Dr Branston: Absolutely. I would very much welcome that. It is obscene that the industry can make so much profit by killing up to two thirds of its long-term users. Addressing that profit incentive will go a long way to stopping the interest that the industry has in selling these deadly products. As you know, those products cause massive costs to society, so I think it is entirely reasonable that the companies make a bigger contribution.

In that regard, I know that the excise tax that is currently levied on tobacco products is not directly paid by the tobacco firms—it is passed on to smokers who are addicted to those products—so the “polluter pays” levy is an idea that I would strongly support. I encourage others to do so as well. Not only does it have the economic advantage of raising money that could be used to address the harms caused by smoking, but it would restrict the industry’s ability to price its products as it is currently able to. We know that it uses clever pricing tactics to make tobacco both affordable and profitable for the industry. On every level, a “polluter pays” levy would be a win-win for society, so I absolutely support it.

Professor Gilmore: I would support that 100%. If I go back to my response to the earlier question about how we have a system problem, that is the sort of measure that can help us to address that system problem. Dr Branston and I have published on the idea of “polluter pays” or using a price cap system, so there is some evidence out there, and some evaluations or modelling of the impacts it might have and the revenue it would bring in. I would really support that.

Q Has anybody on the panel made any assessment of any kind of business association between the tobacco companies and the vaping companies, and also the ultra-processed food companies? The common denominator seems to be addiction. Is there any connection between those three industries, and perhaps even the pharmaceutical companies, which may be part of the solution for people who have become addicted to those three products?

Professor Gilmore: I can talk a little bit about this. We run a website called, which you can use to look up the organisations that might be lobbying on behalf of the tobacco industry. It identifies the front groups and third parties that are lobbying for it. We know that at least some of those third parties also lobby for the ultra-processed food and alcohol industries and take money from all those industries. That certainly goes on. We also know that they use the same practices, and that sometimes all those unhealthy commodity industries have worked collectively to change whole systems of policymaking. They pushed for the better regulation agenda, for example, because they thought it would make it harder to pass public health policies and environmental policies. We have gone on to show that systems such as better regulation make it harder to pass public health policies, because they provide those powerful industries with a route to feed in their misleading evidence and data.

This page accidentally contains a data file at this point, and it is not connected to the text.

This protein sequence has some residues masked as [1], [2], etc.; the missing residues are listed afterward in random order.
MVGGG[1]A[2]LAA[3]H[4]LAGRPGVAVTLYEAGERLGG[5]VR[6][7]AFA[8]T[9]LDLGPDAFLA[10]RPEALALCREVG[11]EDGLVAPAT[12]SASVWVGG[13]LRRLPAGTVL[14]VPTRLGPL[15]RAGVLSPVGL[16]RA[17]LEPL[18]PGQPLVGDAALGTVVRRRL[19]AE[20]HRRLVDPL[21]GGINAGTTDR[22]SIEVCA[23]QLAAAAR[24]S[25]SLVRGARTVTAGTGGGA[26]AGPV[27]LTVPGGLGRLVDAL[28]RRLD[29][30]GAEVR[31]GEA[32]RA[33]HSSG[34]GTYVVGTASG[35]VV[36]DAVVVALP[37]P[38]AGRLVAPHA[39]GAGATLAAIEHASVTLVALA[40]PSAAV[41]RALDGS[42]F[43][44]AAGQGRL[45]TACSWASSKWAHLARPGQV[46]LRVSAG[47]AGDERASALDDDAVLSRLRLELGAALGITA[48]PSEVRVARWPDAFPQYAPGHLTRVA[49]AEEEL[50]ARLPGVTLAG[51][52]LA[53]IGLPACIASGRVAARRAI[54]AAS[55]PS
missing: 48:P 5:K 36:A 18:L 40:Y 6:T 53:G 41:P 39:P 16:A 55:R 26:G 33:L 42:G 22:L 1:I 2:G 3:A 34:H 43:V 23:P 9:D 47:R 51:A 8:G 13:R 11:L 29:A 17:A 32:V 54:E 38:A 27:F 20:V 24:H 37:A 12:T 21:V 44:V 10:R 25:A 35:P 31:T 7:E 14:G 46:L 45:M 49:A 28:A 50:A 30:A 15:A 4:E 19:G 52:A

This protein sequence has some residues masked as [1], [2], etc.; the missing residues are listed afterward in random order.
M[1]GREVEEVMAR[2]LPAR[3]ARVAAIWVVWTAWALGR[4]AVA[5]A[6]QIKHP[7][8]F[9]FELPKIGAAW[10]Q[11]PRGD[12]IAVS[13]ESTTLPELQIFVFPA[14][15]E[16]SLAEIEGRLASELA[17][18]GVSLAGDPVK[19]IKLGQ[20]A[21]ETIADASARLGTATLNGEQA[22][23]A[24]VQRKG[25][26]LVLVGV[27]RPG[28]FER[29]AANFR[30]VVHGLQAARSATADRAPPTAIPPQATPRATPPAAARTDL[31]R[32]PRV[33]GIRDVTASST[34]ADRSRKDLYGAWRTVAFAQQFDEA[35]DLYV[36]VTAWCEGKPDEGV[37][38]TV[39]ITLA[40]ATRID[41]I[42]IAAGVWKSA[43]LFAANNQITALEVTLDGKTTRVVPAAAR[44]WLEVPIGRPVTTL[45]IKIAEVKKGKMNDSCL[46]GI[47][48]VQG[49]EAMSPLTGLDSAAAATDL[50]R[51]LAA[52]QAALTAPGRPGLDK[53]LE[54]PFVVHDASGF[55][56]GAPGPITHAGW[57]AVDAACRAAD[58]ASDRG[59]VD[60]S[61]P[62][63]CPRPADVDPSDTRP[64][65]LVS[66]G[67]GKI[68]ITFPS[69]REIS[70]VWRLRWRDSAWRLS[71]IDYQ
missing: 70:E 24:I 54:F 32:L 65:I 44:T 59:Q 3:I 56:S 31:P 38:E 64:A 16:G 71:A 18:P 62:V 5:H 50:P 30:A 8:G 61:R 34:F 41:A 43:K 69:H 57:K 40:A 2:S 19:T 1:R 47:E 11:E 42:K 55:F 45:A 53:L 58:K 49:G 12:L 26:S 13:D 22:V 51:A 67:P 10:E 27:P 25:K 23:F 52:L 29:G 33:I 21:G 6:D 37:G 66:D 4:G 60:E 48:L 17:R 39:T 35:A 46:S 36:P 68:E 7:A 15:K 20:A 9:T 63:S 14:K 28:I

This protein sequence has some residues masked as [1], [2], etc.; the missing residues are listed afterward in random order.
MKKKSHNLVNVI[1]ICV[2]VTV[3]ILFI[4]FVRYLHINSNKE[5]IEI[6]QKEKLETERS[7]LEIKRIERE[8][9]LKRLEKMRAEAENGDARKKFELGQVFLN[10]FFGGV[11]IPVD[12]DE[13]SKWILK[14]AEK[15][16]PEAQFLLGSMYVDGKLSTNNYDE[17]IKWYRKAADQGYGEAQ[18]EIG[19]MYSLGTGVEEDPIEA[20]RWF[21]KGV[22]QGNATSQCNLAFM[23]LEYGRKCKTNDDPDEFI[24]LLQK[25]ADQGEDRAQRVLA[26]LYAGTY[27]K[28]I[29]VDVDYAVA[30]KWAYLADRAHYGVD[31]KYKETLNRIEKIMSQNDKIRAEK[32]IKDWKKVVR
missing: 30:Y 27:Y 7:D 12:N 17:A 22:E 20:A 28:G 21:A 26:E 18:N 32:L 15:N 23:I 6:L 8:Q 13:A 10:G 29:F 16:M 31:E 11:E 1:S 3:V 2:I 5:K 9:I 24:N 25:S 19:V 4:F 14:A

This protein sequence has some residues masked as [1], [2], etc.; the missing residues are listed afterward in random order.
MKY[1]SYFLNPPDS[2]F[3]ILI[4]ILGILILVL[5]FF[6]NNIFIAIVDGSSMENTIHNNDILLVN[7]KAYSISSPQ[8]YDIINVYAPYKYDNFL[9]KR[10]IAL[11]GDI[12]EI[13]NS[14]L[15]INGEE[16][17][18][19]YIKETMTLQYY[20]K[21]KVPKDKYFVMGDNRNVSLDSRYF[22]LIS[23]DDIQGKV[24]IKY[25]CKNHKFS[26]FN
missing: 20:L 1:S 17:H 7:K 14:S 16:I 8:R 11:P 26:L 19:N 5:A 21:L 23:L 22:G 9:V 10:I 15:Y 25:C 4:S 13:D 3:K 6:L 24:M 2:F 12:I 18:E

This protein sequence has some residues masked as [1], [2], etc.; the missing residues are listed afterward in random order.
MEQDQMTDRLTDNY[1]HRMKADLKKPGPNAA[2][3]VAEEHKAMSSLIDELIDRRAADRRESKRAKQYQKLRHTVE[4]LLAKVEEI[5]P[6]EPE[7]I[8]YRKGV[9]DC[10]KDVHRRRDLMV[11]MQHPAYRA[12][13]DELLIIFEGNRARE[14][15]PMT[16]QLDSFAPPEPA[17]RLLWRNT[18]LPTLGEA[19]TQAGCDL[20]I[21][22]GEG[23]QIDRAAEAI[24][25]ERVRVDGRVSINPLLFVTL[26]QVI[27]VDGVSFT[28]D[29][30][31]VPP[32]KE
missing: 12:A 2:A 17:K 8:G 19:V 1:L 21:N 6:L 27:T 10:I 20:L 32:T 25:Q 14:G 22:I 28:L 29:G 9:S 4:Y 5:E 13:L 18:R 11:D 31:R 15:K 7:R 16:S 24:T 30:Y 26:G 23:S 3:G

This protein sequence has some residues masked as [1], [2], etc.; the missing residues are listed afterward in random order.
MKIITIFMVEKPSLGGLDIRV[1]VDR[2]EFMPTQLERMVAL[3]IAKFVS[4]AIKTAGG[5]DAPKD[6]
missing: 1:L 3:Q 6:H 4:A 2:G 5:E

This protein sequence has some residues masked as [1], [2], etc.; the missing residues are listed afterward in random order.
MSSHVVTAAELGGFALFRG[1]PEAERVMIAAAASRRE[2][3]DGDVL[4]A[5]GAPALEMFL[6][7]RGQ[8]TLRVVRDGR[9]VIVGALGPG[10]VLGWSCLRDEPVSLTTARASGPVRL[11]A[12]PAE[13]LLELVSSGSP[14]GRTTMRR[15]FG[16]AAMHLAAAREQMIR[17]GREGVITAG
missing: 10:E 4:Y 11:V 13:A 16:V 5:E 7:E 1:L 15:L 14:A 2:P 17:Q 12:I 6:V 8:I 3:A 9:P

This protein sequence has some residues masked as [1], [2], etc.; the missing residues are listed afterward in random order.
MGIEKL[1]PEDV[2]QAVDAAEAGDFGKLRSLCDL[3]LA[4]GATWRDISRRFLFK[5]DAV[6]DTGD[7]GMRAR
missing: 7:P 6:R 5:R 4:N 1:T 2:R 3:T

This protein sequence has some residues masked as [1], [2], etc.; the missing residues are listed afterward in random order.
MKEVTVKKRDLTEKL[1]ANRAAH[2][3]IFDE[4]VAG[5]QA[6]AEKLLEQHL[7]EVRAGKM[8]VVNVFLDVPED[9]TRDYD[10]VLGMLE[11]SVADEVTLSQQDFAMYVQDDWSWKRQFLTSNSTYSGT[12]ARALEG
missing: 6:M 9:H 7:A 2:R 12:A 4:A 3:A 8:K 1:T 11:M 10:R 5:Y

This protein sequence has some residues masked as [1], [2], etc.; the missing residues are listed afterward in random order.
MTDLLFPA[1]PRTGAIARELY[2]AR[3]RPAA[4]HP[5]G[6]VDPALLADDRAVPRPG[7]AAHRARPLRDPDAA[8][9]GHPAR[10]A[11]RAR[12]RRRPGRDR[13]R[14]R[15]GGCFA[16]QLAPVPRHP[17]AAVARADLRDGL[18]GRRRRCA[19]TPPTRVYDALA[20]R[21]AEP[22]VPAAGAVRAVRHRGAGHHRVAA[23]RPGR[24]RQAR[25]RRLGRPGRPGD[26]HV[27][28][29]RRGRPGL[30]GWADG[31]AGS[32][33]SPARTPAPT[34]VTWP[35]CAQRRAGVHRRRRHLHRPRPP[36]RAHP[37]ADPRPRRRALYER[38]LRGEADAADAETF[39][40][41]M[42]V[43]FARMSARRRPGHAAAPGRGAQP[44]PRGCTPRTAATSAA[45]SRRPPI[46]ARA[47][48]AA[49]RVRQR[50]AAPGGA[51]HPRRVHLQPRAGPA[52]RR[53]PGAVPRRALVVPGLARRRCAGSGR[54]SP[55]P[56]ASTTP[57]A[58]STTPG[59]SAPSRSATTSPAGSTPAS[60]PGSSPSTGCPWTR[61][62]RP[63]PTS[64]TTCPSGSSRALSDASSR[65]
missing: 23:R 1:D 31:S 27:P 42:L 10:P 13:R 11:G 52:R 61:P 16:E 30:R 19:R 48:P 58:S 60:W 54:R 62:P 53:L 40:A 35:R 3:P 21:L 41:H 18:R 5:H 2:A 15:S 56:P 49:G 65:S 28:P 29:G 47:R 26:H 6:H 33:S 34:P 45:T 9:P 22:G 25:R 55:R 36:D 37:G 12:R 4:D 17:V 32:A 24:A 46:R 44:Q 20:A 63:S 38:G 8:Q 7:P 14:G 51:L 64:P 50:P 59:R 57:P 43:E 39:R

There is also a revolving door. You see a lot of movement of staff—executives—from one of those unhealthy commodity industries to another. The investors also link them, so there are links at all sorts of levels. To be honest, I do not know the extent to which they learn from each other about addiction and the manipulation of products to make them addictive, but it would make sense.

Q I would like to ask one further question, if time will allow, about the locations where people can vape. Smoking has now been banned in indoor places, cars travelling and cars with children present. Would the same impact around deterring people from vaping occur if the same statutory requirements were put in place?

Professor Gilmore: Smoke-free legislation had a number of impacts. It was primarily there to protect non-smokers from the effects of second-hand smoke, which we know is harmful, and it was successful in that: we evaluated it and showed reductions in admissions to hospital for heart attacks, asthma and so on. We know far less about second-hand vape, if you like, but smoke-free legislation also de-normalised smoking. I think that having vape-free public places would go towards de-normalising vaping, which is also really important, particularly among younger people.

The other thing, of course, is that the more you vape, the more nicotine you are taking in and the more you are addicted. If you can do it in public places and in workplaces, you can get more and more addicted; some ex-smokers have said to me that they find that a problem, because they can just keep vaping in some places, so they are now using more nicotine than ever before. I suppose it is theoretically possible that if they were not able to vape, they might shift back to smoking, but I do not think they would: we do not have any evidence for that and I do not think that that even really makes sense. Certainly, in terms of de-normalising vaping and reducing addiction, there would be benefits.

There are no further questions. I thank the witnesses on behalf of Committee members.

Examination of Witnesses

Professor Robert West and Professor Ann McNeill gave evidence.